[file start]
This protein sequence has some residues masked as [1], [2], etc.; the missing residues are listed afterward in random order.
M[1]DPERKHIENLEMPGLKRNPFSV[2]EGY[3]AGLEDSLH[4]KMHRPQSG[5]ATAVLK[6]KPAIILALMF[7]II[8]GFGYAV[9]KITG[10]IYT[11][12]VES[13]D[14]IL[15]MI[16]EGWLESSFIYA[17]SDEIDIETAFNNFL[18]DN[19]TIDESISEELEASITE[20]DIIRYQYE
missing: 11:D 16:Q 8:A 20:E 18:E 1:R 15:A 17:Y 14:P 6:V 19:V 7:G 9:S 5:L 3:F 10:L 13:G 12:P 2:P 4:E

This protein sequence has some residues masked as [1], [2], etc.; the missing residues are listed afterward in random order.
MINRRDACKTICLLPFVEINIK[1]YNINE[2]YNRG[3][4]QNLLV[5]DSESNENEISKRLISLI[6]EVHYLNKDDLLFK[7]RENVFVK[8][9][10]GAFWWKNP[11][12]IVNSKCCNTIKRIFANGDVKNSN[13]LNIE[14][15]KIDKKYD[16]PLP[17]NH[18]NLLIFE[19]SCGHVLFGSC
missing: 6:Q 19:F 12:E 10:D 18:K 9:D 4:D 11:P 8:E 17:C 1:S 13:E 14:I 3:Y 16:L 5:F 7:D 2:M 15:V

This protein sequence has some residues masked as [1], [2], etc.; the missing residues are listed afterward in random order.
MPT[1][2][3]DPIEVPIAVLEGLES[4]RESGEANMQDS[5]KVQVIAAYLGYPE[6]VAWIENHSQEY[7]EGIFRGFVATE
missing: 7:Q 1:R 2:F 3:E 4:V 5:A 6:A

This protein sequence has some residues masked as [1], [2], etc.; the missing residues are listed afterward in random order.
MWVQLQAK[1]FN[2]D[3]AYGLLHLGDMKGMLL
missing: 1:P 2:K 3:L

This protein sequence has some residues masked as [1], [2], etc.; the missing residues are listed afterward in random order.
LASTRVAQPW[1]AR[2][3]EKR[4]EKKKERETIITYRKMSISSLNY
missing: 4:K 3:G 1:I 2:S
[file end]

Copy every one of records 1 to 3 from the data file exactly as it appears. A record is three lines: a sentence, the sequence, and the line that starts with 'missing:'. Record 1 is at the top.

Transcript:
This protein sequence has some residues masked as [1], [2], etc.; the missing residues are listed afterward in random order.
M[1]DPERKHIENLEMPGLKRNPFSV[2]EGY[3]AGLEDSLH[4]KMHRPQSG[5]ATAVLK[6]KPAIILALMF[7]II[8]GFGYAV[9]KITG[10]IYT[11][12]VES[13]D[14]IL[15]MI[16]EGWLESSFIYA[17]SDEIDIETAFNNFL[18]DN[19]TIDESISEELEASITE[20]DIIRYQYE
missing: 11:D 16:Q 8:A 20:E 18:E 1:R 15:A 17:Y 14:P 6:V 19:V 7:G 9:S 5:L 3:F 10:L 13:G 12:P 2:P 4:E

This protein sequence has some residues masked as [1], [2], etc.; the missing residues are listed afterward in random order.
MINRRDACKTICLLPFVEINIK[1]YNINE[2]YNRG[3][4]QNLLV[5]DSESNENEISKRLISLI[6]EVHYLNKDDLLFK[7]RENVFVK[8][9][10]GAFWWKNP[11][12]IVNSKCCNTIKRIFANGDVKNSN[13]LNIE[14][15]KIDKKYD[16]PLP[17]NH[18]NLLIFE[19]SCGHVLFGSC
missing: 6:Q 19:F 12:E 10:D 18:K 9:D 4:D 11:P 8:E 17:C 1:S 13:E 14:I 3:Y 16:L 5:F 7:D 2:M 15:V

This protein sequence has some residues masked as [1], [2], etc.; the missing residues are listed afterward in random order.
MPT[1][2][3]DPIEVPIAVLEGLES[4]RESGEANMQDS[5]KVQVIAAYLGYPE[6]VAWIENHSQEY[7]EGIFRGFVATE
missing: 7:Q 1:R 2:F 3:E 4:V 5:A 6:A